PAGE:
On the other hand, when getting information from crime suspects, public safety officers have in some cases failed to understand how far they need to be involved with their deceptive tactics. In line with this, some of these officers have gone as far as assisting criminals to commit felony. For instance, in illegal drug related cases, peace officers who are involved have been found to go as far as devising ways of transporting such drugs and how to avoid being caught by the law enforcement officers. Some of them have gone as far as reaping the benefits that emanates from selling of these drugs. In such cases, there is a dilemma on whether these officers should also appear in court and answer to criminal charges since they also took part fully (Pollock, 2008).
In addition to failing to understand how far one should go with deception as a public safety officer, there have been reported of cases whereby the officers involved in using deception as a way of gathering important information from crime victims get involved in these crimes and event end up becoming criminals themselves (Marx, 1989, p.106). This is one of the pitfalls that the public safety officers have found themselves in while on work. In addition to this, it is important for one to understand that the public safety officers who finally end up on the wrong side of the law would often use state property to accomplish their hideous missions. In this regard, most of them continue working while at the same time running their own cartels of criminals.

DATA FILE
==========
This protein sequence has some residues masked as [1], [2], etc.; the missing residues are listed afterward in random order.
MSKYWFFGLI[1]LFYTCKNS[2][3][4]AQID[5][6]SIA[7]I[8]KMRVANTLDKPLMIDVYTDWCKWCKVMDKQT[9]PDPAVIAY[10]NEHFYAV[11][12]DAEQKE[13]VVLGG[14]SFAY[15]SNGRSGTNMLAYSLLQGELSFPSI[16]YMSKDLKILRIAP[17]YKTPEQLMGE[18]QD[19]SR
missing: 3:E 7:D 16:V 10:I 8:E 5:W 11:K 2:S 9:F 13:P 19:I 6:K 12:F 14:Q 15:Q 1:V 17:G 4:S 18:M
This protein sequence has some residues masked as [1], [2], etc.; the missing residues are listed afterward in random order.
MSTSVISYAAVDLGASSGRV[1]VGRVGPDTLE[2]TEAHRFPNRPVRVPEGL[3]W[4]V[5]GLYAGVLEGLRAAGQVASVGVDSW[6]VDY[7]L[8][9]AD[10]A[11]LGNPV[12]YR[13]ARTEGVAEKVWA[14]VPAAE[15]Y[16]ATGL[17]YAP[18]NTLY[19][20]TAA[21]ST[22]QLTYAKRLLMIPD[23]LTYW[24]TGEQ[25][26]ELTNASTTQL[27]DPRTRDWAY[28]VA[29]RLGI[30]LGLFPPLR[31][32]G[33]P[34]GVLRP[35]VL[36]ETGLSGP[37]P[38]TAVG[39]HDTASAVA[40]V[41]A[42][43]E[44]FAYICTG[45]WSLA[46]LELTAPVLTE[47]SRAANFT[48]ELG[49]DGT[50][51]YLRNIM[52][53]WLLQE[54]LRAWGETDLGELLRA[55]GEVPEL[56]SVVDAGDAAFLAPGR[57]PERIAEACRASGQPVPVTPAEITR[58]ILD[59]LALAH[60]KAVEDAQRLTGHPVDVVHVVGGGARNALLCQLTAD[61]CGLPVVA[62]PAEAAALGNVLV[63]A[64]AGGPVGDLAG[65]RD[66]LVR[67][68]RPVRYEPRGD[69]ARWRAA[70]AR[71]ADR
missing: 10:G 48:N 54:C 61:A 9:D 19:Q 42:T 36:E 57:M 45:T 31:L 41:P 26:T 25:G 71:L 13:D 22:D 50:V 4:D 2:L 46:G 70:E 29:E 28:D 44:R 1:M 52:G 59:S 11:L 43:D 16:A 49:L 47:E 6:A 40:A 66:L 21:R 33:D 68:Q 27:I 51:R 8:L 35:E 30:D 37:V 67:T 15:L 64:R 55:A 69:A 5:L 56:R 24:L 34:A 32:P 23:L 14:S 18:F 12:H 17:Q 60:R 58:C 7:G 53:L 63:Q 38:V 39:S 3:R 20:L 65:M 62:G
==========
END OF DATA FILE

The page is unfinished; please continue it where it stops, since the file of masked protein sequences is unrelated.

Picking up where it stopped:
Similarly, it is important for one to understand that there are a lot of dilemma situations that public safety officers use as they use deception as a tactic on their job. One of these dilemma situations is the fact that most of these officers use public property to accomplish their work which is full of deception. Importantly, the issue of deception among public safety officers and ethics has raised a lot of contentious issue especially in the legal sector. With this in mind, it is important to understand that a section of the legal department have more than often argued against the principles of deception among these officers (Pollock, 2008). In this regard, there has been a dilemma whether to ban deception as a means of getting information and as a means of assuring the public that they are safe.